It is in Virginia’s interest to make sure all of its districts and not just ones for Congress are shaped to allow for more competitive races. Very few elections for state positions are contested. This, in turn, ruins bipartisan consensus and makes the primaries, usually for Republicans, more consequential than the races themselves. The results are either legislative gridlock or laws that have little to do with the wishes of many voters.

Another issue that needs to be addressed is what Mother Jones magazine has identified as a large-scale, national effort, mostly by Republicans, to make it harder for minorities and young people to vote. They tend to vote Democratic and helped Barack Obama win the presidency in 2008 and in 2012.

Since 2012, 22 states have passed new voting restriction laws that shorten voting hours or require a government-issued identification card or proof of citizenship. North Carolina has perhaps the worst of such measures. There are shorter hours and no more same-day registration to vote. It even gives the nod to “poll watchers” who can stand around outside polling places and hassle voters about their eligibility to vote. I guess that means if you look black or Hispanic or youthful, you get rousted by vigilantes. The odd part is that states, including Virginia, went for more restriction when there wasn’t much evidence of voter fraud.

To be sure, Virginia’s redistricting efforts were begun by federal initiatives such as the Voting Rights Act which gave Bobby Scott an opportunity to win as an African-American in the early 1990s. The Voting Rights Act was meant to ensure that minorities were represented but that concept has been cynically morphed into a Frankenstein that keeps minorities “packed” in a district or districts so whites maintain their hold on most of the other districts in a state.

The court’s decision is most welcome. Let’s hope it grows into a movement to return democratic competition and ends undemocratic restrictions like demanding extra and unnecessary pieces of identification for qualified voters.

 

Et Tu, McAuliffe?

mcauliffeBy Peter Galuszka

Sure, parents want to help their children but in the case of former State Sen. Phillip Puckett, it is getting ridiculous.

And the latest disclosure in this morning’s Washington Post makes the Terry McAuliffe administration look just as sleazy as their Republican counterparts.

Puckett, of course was a Democratic senator who held a key vote when McAuliffe, also a Democrat, was desperately trying to get past a GOP road block in the General Assembly to somehow expand Medicaid health coverage to some of the 40,000 low income people who might be eligible.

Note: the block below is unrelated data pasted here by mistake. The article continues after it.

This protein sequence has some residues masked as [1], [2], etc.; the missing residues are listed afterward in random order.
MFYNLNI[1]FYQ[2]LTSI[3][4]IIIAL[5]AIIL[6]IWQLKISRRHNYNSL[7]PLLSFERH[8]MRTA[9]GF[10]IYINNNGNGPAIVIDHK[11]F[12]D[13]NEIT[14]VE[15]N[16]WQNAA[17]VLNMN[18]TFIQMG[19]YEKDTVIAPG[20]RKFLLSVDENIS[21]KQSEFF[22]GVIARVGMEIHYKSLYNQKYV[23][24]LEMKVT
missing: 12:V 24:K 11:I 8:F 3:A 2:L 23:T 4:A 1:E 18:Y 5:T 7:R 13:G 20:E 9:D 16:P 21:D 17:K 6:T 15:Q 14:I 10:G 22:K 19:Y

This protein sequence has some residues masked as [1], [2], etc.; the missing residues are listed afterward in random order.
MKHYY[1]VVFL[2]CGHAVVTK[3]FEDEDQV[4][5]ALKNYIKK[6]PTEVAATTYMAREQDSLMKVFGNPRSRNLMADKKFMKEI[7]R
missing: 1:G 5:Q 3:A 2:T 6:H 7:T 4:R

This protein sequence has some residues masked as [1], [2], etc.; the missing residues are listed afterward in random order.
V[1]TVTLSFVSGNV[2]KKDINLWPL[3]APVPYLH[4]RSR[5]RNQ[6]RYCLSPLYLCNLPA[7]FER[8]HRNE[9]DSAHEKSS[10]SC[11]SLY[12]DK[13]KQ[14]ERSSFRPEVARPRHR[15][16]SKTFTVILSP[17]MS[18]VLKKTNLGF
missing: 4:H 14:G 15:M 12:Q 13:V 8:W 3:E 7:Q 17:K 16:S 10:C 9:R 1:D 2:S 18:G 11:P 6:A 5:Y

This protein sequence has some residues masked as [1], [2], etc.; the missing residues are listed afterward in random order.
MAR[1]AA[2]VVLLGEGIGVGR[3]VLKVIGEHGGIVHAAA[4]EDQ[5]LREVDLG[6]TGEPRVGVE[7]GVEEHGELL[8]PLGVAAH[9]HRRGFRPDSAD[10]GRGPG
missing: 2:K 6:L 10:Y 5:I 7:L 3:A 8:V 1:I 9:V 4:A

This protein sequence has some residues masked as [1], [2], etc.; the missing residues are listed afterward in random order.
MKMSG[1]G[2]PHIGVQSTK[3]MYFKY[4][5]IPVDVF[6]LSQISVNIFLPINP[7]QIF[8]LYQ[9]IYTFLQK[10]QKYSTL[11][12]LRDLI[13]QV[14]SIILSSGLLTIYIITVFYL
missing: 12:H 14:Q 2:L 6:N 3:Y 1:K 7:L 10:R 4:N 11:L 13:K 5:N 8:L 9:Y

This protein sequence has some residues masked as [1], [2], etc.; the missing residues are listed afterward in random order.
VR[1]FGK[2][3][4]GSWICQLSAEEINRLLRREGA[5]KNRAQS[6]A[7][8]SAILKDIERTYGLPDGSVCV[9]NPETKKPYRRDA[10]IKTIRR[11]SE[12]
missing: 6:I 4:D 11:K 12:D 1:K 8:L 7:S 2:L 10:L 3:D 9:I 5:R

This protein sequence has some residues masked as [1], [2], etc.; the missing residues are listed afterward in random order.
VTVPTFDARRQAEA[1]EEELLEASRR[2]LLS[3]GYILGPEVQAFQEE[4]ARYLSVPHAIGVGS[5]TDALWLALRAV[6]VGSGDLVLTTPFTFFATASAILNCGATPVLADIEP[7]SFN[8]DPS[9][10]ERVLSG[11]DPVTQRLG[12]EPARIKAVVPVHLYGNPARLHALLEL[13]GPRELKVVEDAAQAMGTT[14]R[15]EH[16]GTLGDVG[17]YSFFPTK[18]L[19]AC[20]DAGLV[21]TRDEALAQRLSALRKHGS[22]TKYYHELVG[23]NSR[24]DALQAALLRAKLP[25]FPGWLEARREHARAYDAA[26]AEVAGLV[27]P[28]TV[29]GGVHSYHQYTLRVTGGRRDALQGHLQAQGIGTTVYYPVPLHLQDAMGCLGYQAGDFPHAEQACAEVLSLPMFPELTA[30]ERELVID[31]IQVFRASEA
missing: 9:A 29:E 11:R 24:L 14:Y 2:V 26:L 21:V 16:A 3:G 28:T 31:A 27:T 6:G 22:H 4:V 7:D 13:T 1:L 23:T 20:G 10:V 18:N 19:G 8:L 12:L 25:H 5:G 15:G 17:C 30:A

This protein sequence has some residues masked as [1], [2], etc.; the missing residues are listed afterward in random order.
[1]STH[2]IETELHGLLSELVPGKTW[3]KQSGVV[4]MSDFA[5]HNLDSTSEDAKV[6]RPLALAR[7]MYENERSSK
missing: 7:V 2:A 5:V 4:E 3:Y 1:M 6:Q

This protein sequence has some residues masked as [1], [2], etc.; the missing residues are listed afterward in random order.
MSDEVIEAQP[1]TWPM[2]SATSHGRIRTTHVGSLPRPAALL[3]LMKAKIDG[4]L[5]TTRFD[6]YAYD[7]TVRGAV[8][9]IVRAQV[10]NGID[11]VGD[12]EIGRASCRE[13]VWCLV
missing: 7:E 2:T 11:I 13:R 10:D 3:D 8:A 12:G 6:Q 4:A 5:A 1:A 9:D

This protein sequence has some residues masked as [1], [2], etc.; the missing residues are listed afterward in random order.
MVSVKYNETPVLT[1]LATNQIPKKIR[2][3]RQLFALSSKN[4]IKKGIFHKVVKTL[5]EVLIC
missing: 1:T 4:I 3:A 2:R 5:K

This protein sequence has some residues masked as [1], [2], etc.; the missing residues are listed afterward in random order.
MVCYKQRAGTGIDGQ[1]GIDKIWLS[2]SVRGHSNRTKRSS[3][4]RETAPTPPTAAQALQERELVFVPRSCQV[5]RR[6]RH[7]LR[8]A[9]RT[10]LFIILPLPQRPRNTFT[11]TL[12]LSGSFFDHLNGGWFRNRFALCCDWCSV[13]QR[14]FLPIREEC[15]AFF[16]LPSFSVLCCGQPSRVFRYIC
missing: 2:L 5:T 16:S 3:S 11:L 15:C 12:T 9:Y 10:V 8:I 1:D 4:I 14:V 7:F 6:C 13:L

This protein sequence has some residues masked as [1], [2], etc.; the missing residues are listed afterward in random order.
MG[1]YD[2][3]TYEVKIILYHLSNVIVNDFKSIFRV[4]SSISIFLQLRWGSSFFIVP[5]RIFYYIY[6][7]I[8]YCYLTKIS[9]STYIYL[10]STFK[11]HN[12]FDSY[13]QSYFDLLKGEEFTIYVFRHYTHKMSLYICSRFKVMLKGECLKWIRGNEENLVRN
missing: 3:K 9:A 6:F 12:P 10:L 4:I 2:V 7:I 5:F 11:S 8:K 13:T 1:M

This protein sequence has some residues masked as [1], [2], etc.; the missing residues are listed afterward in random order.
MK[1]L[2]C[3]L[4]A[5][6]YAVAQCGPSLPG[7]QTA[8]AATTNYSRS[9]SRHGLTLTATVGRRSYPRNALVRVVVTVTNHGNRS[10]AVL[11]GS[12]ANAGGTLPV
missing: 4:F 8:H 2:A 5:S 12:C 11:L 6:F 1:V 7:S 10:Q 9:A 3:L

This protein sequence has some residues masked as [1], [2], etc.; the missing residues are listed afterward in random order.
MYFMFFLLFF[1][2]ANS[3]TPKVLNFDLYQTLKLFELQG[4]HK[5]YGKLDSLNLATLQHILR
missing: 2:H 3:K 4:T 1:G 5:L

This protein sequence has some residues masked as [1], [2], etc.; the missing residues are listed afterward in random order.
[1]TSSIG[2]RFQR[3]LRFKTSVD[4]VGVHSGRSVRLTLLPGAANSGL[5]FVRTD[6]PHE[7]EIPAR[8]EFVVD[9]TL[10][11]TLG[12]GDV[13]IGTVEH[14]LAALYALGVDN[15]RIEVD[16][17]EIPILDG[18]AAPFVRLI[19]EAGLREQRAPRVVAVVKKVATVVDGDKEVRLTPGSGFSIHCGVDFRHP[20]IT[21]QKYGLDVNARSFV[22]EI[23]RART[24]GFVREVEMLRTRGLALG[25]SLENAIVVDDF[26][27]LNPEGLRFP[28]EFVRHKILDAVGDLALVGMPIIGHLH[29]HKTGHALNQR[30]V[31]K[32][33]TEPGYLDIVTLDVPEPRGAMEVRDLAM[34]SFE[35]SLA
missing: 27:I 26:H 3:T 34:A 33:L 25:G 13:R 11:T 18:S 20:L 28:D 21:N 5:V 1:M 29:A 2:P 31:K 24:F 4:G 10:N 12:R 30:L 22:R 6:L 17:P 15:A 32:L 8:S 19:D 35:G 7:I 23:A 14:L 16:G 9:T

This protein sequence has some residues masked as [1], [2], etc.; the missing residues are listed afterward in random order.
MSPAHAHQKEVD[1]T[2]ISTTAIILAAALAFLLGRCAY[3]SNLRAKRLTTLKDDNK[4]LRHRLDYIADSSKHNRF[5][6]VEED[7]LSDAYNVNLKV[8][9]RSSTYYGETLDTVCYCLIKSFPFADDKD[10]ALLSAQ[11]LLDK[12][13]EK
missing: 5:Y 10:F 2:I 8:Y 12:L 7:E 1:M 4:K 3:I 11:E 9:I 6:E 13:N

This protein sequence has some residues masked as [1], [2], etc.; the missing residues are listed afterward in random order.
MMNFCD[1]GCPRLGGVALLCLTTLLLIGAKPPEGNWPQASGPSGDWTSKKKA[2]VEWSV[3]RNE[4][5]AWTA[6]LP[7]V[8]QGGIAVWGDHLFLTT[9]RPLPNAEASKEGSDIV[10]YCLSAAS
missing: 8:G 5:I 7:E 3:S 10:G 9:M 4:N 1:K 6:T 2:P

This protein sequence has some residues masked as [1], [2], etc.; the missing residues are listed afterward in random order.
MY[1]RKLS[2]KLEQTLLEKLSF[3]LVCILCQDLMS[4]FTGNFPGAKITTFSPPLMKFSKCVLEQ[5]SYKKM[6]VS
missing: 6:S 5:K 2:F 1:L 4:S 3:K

GOPers knew that Puckett’s daughter, Martha Puckett Ketron, wanted a job as a District Court judge but could not be appointed as long as she had a relative in the Senate. So, they pitched a deal where Puckett would resign on the eve of the key Medicaid vote, throwing the decision the Republican way.

In exchange, Puckett might get a six figure job with the infamous Virginia Tobacco Indemnification and Community Revitalization Commission, thanks, in part to the influence of the powerful Terry and Jerry Kilgore brothers. That would clear the way for Puckett’s daughter’s judgeship.

It all came out and the FBI is probing.

Now, it turns out that, Paul Reagan, McAuliffe’s chief of staff, left a curious voice mail on Puckett’s phone on the eve of the vote. It suggested that Puckett’s daughter could get some kind of high profile state job if he stayed in the Senate and voted McAuliffe’s way.

So much for McAuliffe taking the high ground on ethics reform following the spectacular corruption conviction of former Gov. Robert F. McDonnell.

Good Luck With McAuliffe’s Ethics Panel

Image: Verdict Reached In Corruption Trial Of Former Virginia Governor McDonnell And His WifeBy Peter Galuszka

Despite the obvious need, Virginia still has done very little to address its monumental problems with ethics reform. The latest endeavor was announced yesterday by Gov. Terry McAuliffe, but it seems too much like just another panel.

And panel it is. McAuliffe has created the 10-member Commission to Ensure Integrity and Public Confidence in State Government. The good news is that it is bipartisan and seems filled with reasonable people, including Christopher Howard, president of Hampden-Sydney College and Sharon Bulova, chairwoman of the Fairfax County Board of Supervisors.

Leading it will be for Lt .Gov. Bill Bolling, a Republican who has shown good sense in recent years and got screwed over by party hardliners who maneuvered to get former Atty. Gen. Kenneth Cuccinelli, a wild man, to run and lose in the 2013 governor’s race. His Democratic counterpart will be Rick Boucher, a former legislator from southwest Virginia.

The plan is to present a package of reforms that will deal with gift-giving and donations to politicians, and redistricting, or possibly redesigning some districts away from the madness that some, and mostly Republican legislators have created.

The impetus, naturally, is the first-ever conviction of a governor for corruption. Three weeks ago, a federal jury gave a resounding “guilty” on felony charges against Robert F. McDonnell and his wife Maureen. The U.S. Justice Department stepped in because Virginia’s state ethics laws were so ridiculously lax no one could ever have made the case. There had been lots of “gee, I don’t see a smoking gun” jabber on this blog and elsewhere, but, hey, why not poll the jury?